Using Django Q Objects for Complex Searches


Django Q objects are a way to construct complex queries in Django, allowing developers to build more flexible and powerful queries than can be achieved with simple queries. They are used to combine different query expressions using logical operators such as AND, OR, and NOT. Q objects can be used with the filter() method of Django's QuerySet API, allowing developers to build complex queries with multiple conditions.

Q objects can be particularly useful in cases where complex filtering conditions are required, such as when searching for records that match multiple criteria or when constructing dynamic queries based on user input. They can also be used to optimize queries by reducing the number of database hits required to retrieve the desired data.

In this article, I will show you how I used Q objects to perform complex queries in my fourth portfolio project for Code Institute: BookShelf - A Blog About Books.

The Search Requirements

On the front end, the user was presented with a search form which contained check box fields where they could select which genres of books they would like to retrieve. In addition, they were presented with three text fields to enter search terms for author, title, and description respectively. Upon clicking the submit button on the form, a django functional view called perform_search(request) which extracted the search terms from the form, generated Q objects from those terms, and then used those Q objects to execute the query.

The code for the function can be found here: Gist I will take you through each of the sections step by step.

Let us take a look at the beginning of the function:

def perform_search(request):
    list = request.POST.getlist('genres')
    genre_query = Q()
    author_query = Q()
    title_query = Q()
    description_query = Q()

    liked_books = []

list = request.POST.getlist('genres') simply gets the list of genres that the user selected from the form. liked_books = [] is an array for keeping track of which books the user has liked. This is so that the front end knows which entries to mark as liked. Keeping track of the liked books is not central to this article so I will not be discussing it.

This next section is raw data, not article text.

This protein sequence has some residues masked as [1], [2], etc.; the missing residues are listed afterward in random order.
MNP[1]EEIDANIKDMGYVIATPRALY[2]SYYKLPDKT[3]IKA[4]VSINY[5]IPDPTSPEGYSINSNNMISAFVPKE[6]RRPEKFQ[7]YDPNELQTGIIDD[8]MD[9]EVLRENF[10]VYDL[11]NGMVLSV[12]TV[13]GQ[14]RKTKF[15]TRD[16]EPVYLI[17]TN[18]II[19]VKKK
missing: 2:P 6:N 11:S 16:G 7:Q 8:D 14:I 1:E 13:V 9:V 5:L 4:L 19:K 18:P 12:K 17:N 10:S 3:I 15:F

The interesting bit is this:

    genre_query = Q()
    author_query = Q()
    title_query = Q()
    description_query = Q()

Here, I declare four Q objects which will be used to search by genre, author, title, and description.

The next bit sees this line of code:

    for gen in list:
        genre_query = genre_query | Q(genre__iexact=gen)

This bit loops through each selected genre in the list (labelled gen) and adds it to the genre_query object. Notice the genre_query object is constructed using the OR operator | since that is what we expect - when a user selects multiple genres, we want it to be an OR search. genre__iexact=gen means that it is searching the genre field defined in the model and the search is to be exact.

The following code:

    title_search_terms = request.POST['title-search-input']
    author_search_terms = request.POST['author-search-input']
    description_search_terms = request.POST['description-search-input']

Simply extracts the search terms from the request and stores them into appropriately named variables.

The following snippet creates the Q objects for the title search terms.

    if title_search_terms:
        terms = title_search_terms.split()
        for term in terms:
            title_query = title_query | Q(title__icontains=term)
  1. Get the title_search_terms from the request.
  2. Split the search terms in the title_search_terms string on spaces.
  3. Iterate through the search terms and construct a query object for each term.
  4. We add the query object for each term to the title_query object. We add them with the OR operator because that is the nature of search - we want to search for titles that contain any of the words in the list.

In a similar fashion, we make the query objects for the author and description search parameters.

    if author_search_terms:
        terms = author_search_terms.split()
        for term in terms:
            author_query = author_query | Q(author__icontains=term)

    if description_search_terms:
        terms = description_search_terms.split()
        for term in terms:
            description_query = description_query | Q(description__icontains=term)

Now we actually perform the query:

books = Book.objects.filter(author_query, title_query, genre_query, description_query)

All you have to do is pass your query objects into the filter() method. This is an AND search - it will search for Book objects whose author meets the query criteria AND whose title meets the query criteria AND whose genre meets the query criteria AND whose description meets the query criteria.

The next bit loops through the returned books to find which ones have been liked. This is not important for this article.

    for book in books:
        if book.likes.filter(

After the search, the template for displaying those books is loaded and a context object is created to pass the data to the template.

    template = loader.get_template('index.html')
    context = {
        'books': books,
        'liked_books': liked_books,
        'heading_label': 'Search Result',
        'genres': Book.GENRES

Finally, the template is rendered if the user is authenticated otherwise they are redirected into the login page.

    if request.user.is_authenticated:
        return HttpResponse(template.render(context, request))
        return redirect('accounts/login')

That's it! I hope you found this article useful.

DjangoQ ObjectsQueries
Avatar for tony-albanese

Written by tony-albanese


Fetching comments

Hey! 👋

Got something to say?

or to leave a comment.